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Thursday, 17 April 2014

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What to consider when applying for loans

In the current economic climate, many people need to get hold of cash quickly to tide them over. Recent figures from the Office for National Statistics show that the level of consumer debt has risen relative to disposable income for the first time since 2008.

A loan from a reputable financial institution is often the best way to raise money as the repayment can be spread over several years, making the loan more affordable. Money obtained through a loan is also available instantly, which puts you in a strong position when negotiating a discount on a high value major purchase.

Factors to consider

Taking out a loan is a serious matter which can have far reaching effects on your future credit rating. For this reason, anyone considering taking out loans should do their research and make sure they have considered all the aspects, namely:

1. How much you can afford

It’s not always wise to borrow the largest amount you can or apply for several loans, as high levels of debt could make it harder to keep up with your repayments. You should work out how much you can afford to borrow depending on your monthly income, job stability (a major consideration in these uncertain times) and other existing debts, including your mortgage, student loan and financial commitments.

2. How much you can borrow

Although this will depend on the lender, the minimum amount for an unsecured personal loan is usually £1,000 and the maximum sum you can usually borrow is £25,000. The maximum amount is not guaranteed, as the lender will have to look at your credit scoring before deciding how much to lend you.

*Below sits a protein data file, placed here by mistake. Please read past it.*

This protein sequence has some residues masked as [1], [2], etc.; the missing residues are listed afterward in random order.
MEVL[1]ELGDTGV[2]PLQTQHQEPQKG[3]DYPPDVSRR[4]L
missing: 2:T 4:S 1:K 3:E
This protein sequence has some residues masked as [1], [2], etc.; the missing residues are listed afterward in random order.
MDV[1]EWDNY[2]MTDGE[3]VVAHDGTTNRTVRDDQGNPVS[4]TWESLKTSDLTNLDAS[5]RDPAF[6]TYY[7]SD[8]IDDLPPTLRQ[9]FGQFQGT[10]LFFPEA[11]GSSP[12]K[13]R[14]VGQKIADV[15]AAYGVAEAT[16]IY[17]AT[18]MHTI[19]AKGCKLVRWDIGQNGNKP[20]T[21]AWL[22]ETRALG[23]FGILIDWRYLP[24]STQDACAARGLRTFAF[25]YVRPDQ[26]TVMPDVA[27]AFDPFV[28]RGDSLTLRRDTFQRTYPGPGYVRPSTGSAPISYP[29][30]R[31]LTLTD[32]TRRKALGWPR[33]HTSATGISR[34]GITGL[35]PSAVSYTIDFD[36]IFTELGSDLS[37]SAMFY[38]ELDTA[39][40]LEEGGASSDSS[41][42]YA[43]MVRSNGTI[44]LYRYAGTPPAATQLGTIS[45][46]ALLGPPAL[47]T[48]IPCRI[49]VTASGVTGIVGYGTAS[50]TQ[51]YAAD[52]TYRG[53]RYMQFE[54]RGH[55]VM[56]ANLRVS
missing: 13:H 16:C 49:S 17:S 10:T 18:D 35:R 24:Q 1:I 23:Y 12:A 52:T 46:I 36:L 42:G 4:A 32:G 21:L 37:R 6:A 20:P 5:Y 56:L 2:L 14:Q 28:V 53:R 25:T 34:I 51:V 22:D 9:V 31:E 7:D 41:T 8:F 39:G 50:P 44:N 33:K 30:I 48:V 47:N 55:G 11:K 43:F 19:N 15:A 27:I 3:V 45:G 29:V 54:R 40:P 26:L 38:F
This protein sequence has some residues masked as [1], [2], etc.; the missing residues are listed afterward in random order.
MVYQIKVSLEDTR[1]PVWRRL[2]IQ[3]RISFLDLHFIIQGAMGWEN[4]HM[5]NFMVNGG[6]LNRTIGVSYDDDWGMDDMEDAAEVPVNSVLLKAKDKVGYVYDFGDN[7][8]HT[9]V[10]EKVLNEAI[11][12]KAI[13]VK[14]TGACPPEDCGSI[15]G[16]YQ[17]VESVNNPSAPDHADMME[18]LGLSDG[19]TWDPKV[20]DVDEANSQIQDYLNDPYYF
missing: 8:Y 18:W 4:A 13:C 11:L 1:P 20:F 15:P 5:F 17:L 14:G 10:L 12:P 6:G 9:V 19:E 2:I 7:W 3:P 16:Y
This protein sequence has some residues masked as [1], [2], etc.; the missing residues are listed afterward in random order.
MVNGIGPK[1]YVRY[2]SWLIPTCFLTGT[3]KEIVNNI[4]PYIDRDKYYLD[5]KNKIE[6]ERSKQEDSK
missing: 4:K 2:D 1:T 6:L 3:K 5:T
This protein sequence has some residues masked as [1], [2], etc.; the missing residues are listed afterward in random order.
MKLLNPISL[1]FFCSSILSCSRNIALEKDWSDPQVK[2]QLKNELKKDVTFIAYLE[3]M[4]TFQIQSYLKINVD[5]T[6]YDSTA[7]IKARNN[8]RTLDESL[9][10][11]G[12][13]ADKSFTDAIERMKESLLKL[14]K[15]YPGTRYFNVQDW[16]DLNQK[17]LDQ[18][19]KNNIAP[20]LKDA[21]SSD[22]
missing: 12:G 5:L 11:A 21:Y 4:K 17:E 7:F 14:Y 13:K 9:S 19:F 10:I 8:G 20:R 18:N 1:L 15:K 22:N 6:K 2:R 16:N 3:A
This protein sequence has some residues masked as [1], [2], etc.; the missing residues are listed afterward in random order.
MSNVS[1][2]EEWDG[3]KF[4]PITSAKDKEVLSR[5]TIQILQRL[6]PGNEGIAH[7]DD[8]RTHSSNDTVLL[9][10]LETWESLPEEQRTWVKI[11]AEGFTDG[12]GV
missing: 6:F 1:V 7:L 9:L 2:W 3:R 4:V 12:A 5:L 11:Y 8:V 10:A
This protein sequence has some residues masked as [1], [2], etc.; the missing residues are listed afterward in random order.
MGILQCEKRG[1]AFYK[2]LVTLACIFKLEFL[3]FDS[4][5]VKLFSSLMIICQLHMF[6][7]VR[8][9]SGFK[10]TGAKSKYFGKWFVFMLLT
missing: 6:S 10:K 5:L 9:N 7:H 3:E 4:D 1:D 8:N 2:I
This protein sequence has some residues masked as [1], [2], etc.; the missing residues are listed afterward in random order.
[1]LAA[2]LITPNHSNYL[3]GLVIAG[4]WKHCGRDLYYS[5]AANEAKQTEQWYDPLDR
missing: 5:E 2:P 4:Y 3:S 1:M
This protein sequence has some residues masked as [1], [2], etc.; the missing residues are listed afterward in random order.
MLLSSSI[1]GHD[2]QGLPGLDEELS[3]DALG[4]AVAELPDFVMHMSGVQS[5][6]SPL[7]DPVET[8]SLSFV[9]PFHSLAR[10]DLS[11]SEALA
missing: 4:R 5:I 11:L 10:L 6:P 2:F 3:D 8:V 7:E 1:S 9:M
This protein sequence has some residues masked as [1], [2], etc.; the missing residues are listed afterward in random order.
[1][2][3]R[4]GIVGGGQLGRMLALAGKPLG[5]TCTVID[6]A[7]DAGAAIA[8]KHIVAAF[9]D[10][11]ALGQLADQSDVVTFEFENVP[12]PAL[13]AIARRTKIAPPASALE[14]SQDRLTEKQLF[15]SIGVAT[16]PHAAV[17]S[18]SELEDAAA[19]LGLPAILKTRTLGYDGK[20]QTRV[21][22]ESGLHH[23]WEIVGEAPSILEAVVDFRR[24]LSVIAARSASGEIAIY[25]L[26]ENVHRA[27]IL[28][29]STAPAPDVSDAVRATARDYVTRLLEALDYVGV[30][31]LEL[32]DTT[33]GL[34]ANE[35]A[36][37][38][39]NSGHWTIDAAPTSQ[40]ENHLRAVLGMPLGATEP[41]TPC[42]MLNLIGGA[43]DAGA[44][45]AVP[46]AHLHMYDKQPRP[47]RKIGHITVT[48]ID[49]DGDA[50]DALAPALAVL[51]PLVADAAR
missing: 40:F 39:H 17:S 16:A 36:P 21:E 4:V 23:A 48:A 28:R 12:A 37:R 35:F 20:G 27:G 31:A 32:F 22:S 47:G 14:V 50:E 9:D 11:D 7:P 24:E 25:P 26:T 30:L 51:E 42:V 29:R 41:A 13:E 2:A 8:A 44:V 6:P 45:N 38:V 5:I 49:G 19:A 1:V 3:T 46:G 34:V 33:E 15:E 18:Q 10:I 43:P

3. Interest rates

It’s best to confirm what rate of interest a lender will charge you before agreeing to a loan. Don’t assume that you’ll be charged the advertised rate when applying for a loan. Not all applicants will be offered the same rate as this will depend on the bank’s assessment of your credit rating. When working out your eligibility, loan providers take into account your age, salary, repayment and credit history, savings, occupation and other debts.

4. Penalties and charges

Before agreeing to a loan, read the Terms and Conditions carefully and make sure you know about any charges, penalties or fees charged by the lender. These include penalties for failing to keep up with monthly payments. You should also check if the lender will allow you to switch your loan to another loan provider if you wish to do so in future, particularly with long term loans, and if they will charge a penalty or fee for early repayment of your loan.

5. Effect on your credit rating

You should be aware that multiple applications for loans, particularly within a short period of time, will affect your credit rating. However, when used properly, taking out a loan can also improve your credit score. This requires financial discipline to make sure you keep up with monthly payments and repay the loan in good time.

Having a good track record of repaying money you borrowed will make it easier for you to get any kind of loan, including a mortgage, later on. You may well be charged a lower rate of interest in future too if lenders consider you to be a responsible borrower.


















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